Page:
Gifts Made to Last
The wafts of consumerism in the air during the holidays are almost impossible to avoid. But there are honorable ways to embrace them, through gifts designed to last a lifetime, and sometimes longer. Welcome to our Winter issue, which features three domains—wool, glass, and fountain pens—where quality stands the test of time. We also give you a rare woodworker’s tale, and our first young stars of craftsmanship.
The Hidden Powers of a Sheep
While the fashion industry continues to produce more and more clothing made from synthetics, with all their harmful effects, we’ve ignored the wonders of wool. The material is natural, durable, and endlessly renewable; more important, its creators (the sheep) can help regenerate the soil, along with the world’s drying, fire-prone landscapes. Fortunately, a wool revival seems to be underway.
By JUDITH D. SCHWARTZ
The Perfect Pen
Gorgeous pens have always symbolized the art of writing at its finest—the quintessential combination of beauty, tradition, and skill. But did you ever think of the fountain pen as a tool of environmental consciousness? Our author certainly does. Considering the fountain pen’s myriad varieties, and the powers of vintage pens in particular, he also shops very selectively, cleans his pens regularly, and searches for (and sometimes even makes) the perfect ink.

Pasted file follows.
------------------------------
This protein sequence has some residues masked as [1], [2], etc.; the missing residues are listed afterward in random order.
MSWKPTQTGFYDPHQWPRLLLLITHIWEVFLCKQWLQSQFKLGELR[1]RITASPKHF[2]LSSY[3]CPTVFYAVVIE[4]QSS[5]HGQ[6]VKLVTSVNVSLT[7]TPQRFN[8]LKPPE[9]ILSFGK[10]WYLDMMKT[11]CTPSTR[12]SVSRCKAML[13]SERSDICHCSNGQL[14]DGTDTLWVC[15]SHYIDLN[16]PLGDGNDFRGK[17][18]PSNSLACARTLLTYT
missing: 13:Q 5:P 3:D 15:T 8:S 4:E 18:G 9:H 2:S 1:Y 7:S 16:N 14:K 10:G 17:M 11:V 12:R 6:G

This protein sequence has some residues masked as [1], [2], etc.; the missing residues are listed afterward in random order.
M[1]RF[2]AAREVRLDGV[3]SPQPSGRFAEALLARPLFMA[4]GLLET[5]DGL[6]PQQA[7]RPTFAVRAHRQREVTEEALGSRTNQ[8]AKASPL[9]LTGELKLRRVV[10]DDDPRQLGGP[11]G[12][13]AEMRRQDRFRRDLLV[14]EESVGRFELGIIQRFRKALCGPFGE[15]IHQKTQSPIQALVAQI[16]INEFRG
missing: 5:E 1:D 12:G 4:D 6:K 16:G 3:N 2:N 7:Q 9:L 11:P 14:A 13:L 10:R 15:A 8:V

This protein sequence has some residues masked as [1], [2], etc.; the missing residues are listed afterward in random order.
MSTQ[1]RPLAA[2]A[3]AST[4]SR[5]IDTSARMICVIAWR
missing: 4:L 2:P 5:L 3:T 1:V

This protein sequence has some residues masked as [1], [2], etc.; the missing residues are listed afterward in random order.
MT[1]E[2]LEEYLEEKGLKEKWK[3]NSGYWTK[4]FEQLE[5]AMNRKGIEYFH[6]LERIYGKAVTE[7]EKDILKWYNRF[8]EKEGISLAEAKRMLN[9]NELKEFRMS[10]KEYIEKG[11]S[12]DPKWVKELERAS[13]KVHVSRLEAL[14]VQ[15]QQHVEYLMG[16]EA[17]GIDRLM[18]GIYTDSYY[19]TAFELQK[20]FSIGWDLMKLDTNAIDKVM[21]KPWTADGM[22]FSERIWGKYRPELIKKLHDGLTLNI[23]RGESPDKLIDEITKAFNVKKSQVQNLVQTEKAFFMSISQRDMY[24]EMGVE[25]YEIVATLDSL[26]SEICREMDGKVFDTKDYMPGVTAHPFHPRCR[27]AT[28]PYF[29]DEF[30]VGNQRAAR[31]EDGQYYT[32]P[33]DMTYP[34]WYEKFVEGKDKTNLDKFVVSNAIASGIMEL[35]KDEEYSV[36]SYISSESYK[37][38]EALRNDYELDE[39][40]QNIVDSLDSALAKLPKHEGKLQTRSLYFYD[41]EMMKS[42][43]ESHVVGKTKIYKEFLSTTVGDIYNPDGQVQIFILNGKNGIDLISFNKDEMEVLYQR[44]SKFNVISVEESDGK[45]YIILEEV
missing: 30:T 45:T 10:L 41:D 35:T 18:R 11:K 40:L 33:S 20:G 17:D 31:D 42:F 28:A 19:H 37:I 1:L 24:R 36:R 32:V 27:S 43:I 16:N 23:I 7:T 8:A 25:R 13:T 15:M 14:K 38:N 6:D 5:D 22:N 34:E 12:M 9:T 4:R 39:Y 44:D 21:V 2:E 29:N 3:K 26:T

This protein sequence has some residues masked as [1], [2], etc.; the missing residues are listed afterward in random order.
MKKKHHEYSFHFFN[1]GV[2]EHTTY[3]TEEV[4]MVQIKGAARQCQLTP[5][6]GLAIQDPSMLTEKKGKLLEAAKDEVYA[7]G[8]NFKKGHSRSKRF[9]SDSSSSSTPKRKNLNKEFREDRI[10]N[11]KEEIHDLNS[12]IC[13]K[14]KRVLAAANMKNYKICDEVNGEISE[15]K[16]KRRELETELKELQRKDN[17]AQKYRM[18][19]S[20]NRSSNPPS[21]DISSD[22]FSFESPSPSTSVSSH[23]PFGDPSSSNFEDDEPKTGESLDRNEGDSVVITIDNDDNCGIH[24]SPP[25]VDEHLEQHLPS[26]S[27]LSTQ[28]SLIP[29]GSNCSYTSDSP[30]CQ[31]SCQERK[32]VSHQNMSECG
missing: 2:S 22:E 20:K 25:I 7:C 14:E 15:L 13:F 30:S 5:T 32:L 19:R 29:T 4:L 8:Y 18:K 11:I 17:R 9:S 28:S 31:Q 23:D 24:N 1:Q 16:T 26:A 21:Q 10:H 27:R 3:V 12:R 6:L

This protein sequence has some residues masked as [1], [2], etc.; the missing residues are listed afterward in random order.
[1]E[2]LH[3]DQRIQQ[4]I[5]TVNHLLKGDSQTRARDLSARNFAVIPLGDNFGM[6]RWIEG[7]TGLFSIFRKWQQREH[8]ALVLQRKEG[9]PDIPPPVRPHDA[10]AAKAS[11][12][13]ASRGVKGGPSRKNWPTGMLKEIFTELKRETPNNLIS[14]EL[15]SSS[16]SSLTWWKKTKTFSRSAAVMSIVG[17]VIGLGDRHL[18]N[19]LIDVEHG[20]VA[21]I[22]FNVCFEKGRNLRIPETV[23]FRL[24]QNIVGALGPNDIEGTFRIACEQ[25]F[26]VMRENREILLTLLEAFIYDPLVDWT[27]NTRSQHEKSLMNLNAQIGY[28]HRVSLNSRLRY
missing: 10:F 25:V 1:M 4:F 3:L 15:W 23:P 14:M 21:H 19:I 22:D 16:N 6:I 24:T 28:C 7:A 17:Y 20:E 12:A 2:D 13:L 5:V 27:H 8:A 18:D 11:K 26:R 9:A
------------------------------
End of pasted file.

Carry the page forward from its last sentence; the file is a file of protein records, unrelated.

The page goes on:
By TIM REDMOND
The Glass Builder
Most artisans struggle to pay the bills, hoping for a little good press along the way. Ann Morhauser started with all of those odds, and then some, in a tiny studio near Santa Cruz, California. Today she runs a nationally renowned business, with glassware featured in stores across the country—and in the Smithsonian. What was her secret?
By PEGGY TOWNSEND
Other Topics In This Issue
A Woodworker’s Tale
In today’s increasingly automated world, why bother toiling with hand tools and sawdust? And what makes someone a master craftsman, or craftswoman? In a new book, Gary Rogowski—a master furniture maker and the founder of Northwest Woodworking Studio, in Portland, Oregon—ruminates on the four decades he has spent “at the bench,” the “magic” in old tools, and the principles of mastery and creative focus, not matter what your calling happens to be.
By GARY ROGOWSKI
Young Champions of Craftsmanship
As we inch closer to another summer, a tinkerer’s mind is likely to go looking for the chance (and the time) to build that rare, handmade item that he or she has always fantasized about. To inspire such glorious flights of fancy, last spring we created a guide—the first of its kind—to the most respected…
By NATALIE JONES